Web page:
01 Cherry Armoire

Hand Built Cherry Armoire

Oh it's time to tell the story of what I call the Big Girl. This is another of the projects that had a profound impact on who and what I am as a craftsman. Even as I'm typing this, I find myself just taking a deep breath and being generally like... "here we go..."

Casework... it's probably best to start small. But hey, I'm the guy that started frame joints in a Spanish extension table in Mahogany with a chisel and a hand saw. So why not just go after a full-length Armoire? Because it's insane. That's why, but here we are, eating the glue again.

I generally don't publish client information, but in this case I'm not concerned because it's my mother-in-law. We won't use her full name which is Dee Taylor, we will just call her Dee. Dee comes down for Thanksgiving or something, for a visit. See, at the time she thought I stole her daughter away from North Carolina, but she now knows the truth that her daughter was (and still is) calling the shots. But that's important, that was the flavor of the moment anyway.

So Dee is hanging out in my shop and kind of casually asks if I could build her an armoire. In my head, I'm like how about a clock? So, I said, "How about a clock?" I liked to build those kind of Shaker or Craftsman style clocks, they were awesome practice for frame and panel construction, housing joints, grooving, and just good craftsmanship. I also thought, well, she's here, and she will see how long it takes to make this little clock, she will get the clock, and she will kind of understand more about the ask of an armoire, and we can all get on with our happy and cohesive lives.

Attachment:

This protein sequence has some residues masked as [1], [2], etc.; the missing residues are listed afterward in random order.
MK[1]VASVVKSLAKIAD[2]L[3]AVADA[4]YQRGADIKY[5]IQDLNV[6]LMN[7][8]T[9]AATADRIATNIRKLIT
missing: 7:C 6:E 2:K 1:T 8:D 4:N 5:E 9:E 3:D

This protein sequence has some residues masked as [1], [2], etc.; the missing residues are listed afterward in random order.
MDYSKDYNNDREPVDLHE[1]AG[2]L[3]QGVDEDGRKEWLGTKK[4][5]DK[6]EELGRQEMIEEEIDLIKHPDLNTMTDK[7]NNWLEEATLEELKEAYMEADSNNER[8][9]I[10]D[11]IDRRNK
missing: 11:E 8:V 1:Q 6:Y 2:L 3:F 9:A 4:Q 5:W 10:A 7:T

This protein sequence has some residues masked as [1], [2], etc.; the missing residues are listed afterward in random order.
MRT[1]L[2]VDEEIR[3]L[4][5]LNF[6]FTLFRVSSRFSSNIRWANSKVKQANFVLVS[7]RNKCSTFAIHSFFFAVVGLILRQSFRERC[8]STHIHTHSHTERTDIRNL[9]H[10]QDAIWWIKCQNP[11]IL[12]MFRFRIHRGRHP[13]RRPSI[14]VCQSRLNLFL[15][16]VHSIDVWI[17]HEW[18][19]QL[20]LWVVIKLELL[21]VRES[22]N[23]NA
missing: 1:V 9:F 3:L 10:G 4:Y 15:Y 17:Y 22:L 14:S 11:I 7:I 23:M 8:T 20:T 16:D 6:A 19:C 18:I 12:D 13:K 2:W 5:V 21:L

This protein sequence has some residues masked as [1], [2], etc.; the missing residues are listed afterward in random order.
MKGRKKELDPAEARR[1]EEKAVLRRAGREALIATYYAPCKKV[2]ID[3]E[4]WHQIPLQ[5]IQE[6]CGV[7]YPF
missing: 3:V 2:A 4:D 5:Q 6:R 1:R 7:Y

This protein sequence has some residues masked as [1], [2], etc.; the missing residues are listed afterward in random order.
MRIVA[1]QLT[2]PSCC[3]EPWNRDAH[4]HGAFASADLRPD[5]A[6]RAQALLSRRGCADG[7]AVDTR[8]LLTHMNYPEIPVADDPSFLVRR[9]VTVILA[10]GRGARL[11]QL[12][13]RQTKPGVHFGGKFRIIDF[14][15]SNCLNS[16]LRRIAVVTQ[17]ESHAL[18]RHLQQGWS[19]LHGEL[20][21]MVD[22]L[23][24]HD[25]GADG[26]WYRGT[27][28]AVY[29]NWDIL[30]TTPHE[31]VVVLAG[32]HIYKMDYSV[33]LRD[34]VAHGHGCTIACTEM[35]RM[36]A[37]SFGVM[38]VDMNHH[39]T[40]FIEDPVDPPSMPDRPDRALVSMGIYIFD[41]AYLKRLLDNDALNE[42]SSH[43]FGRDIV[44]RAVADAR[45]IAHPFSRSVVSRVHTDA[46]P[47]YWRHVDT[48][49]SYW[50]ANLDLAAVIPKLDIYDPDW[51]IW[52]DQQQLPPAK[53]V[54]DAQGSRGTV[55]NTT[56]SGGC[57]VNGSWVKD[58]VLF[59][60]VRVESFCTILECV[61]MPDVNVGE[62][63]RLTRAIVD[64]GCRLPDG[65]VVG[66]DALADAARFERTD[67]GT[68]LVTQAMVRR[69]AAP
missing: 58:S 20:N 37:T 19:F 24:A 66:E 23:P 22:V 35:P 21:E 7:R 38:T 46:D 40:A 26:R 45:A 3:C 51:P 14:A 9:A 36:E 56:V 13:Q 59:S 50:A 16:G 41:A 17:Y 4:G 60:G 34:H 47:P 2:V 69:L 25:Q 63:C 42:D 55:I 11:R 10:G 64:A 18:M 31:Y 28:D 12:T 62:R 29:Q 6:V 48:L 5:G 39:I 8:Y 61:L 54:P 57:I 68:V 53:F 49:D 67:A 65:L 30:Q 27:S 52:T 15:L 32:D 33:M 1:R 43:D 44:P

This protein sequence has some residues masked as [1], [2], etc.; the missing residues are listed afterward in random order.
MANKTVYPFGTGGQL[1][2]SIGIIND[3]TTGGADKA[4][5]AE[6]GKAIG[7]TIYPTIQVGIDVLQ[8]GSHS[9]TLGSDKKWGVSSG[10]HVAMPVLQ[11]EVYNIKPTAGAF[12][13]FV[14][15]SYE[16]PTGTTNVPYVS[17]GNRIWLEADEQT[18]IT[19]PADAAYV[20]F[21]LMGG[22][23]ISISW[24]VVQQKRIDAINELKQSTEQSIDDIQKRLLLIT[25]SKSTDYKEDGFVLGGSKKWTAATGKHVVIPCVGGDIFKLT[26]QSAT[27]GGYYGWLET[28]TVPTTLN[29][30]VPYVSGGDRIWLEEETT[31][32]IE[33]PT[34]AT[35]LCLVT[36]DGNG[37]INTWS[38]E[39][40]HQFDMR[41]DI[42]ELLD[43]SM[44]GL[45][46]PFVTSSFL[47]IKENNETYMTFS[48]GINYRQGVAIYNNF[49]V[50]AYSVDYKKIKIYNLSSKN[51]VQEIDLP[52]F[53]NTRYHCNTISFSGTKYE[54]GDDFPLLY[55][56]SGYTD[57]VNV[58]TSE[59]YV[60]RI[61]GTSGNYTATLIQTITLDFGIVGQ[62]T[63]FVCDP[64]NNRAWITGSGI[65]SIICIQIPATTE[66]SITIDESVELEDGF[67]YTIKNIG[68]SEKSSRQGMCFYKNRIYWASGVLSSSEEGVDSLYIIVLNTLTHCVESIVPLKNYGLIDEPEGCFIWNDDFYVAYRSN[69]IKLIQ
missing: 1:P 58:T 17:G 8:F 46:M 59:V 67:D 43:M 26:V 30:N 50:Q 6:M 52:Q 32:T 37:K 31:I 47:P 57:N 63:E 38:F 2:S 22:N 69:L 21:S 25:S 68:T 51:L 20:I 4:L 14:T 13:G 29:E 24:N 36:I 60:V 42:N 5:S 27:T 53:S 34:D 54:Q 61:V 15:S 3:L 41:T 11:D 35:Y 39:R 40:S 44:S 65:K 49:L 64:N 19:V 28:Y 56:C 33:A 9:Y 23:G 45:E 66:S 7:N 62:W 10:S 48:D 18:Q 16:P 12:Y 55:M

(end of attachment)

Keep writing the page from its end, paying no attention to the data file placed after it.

So we spent the day together while I whipped up a clock out of some Mahogany and Maple that I had laying around the shop. Of course everything was done by hand, planing, sawing, chiseling, grooving, I might have used a scroll saw to cut out the circle for the movement, but either way, you know, it took all day 8 hours or so. We had a great time talking about her father and grandfather, their exploits in craftsmanship, and just generally bonded in my shop and I hoped to convince her that I wasn't such a bad guy if someone had to "steal her daughter."

So as I'm shaping the panel for the clock, and fitting it into the grooves of the sides and snapping everything into their joints, I say something like "See this is frame and panel. So this would essentially be one part of one door on an armoire, just scaled up quite a bit." Thinking she'd be like "oh wow, that's a lot of work that goes into a fully hand built piece like this! I would never have guessed!"